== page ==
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One man’s bold push for recognition

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in Best-Practices Leadership,Leaders & Managers

In the late 1800s, the U.S. Department of Agriculture under James Wilson was setting up scientific research stations all over the country.

George Washington Carver, already known for his scientific work with peanuts, put in a bid for a black research station, as African-Americans were unlikely to use or benefit from the white Alabama Polytechnic University in his state.

He submitted to the legislature a detailed plan for a branch experiment station, “a colored station, to be located at Tuskegee.”

Thanks to Wilson’s influence, the Tuskegee Experiment Station was approved and Carver named director. Scoring an agricultural research station was a high honor for a white college; for a black college it was a remarkable feat, which came to Tuskegee in 1897 solely because of Carver’s expertise, hard work and connections.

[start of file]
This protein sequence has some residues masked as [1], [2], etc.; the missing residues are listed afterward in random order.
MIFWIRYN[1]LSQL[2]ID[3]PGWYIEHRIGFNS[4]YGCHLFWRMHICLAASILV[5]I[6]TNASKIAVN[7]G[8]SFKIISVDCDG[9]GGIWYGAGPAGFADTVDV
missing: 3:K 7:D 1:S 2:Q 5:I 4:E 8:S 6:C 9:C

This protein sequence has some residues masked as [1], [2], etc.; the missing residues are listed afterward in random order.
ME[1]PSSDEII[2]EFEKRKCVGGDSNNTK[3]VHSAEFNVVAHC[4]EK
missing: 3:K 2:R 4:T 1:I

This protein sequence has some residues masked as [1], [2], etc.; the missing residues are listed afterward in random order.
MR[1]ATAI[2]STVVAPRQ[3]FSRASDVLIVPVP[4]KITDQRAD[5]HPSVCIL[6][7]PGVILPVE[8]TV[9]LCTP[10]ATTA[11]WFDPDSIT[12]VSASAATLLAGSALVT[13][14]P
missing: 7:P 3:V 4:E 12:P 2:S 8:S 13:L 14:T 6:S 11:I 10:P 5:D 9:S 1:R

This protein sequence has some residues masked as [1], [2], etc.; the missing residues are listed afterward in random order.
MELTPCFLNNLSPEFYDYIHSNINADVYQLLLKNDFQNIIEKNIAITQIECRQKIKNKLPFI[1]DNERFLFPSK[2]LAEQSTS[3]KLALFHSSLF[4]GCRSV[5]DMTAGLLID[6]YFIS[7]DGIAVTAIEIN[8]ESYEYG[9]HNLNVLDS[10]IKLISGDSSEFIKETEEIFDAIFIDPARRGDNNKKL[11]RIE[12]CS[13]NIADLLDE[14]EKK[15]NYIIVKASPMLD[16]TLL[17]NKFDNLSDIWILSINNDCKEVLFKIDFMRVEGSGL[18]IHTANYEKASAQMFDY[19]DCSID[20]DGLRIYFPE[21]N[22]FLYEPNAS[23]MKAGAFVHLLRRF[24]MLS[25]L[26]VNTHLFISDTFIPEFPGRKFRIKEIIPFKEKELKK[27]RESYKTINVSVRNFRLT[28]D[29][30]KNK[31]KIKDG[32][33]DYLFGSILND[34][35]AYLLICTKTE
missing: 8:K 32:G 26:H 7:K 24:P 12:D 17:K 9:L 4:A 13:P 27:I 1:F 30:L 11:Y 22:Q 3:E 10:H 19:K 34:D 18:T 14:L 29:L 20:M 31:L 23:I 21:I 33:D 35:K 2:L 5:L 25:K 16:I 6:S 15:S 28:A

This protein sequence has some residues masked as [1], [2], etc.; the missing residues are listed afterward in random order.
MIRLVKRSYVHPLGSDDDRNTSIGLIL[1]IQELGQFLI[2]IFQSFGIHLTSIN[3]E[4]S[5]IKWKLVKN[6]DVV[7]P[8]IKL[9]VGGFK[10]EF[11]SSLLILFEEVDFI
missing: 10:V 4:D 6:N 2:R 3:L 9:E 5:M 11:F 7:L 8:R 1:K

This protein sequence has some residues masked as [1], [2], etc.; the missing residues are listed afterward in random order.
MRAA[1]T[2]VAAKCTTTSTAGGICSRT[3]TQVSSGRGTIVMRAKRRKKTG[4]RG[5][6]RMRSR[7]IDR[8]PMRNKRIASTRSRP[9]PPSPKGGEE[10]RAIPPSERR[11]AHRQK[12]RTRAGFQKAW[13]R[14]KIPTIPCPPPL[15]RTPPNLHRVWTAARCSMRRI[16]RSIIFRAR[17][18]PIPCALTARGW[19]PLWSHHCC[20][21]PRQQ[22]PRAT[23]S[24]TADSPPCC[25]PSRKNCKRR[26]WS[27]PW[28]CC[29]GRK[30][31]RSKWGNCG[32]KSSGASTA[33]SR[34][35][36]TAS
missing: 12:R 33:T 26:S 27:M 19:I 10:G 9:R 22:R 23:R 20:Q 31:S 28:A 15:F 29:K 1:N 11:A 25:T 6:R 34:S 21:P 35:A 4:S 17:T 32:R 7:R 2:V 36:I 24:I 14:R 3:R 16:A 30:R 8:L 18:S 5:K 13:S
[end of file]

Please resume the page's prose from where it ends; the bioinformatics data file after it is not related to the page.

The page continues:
But that was not all. The same year, Carver traveled to Washington, D.C., and persuaded Wilson to visit Tuskegee for the opening of a new building. Four months of intense preparation ensued, and the visit was so wildly successful that President William McKinley brought his wife and almost his entire Cabinet to visit Tuskegee the following year, which opened a floodgate of presidential visits and funding to the now-legendary Tuskegee Institute.

— Adapted from George Washington Carver: A Life, Christina Vella, Louisiana State University Press.

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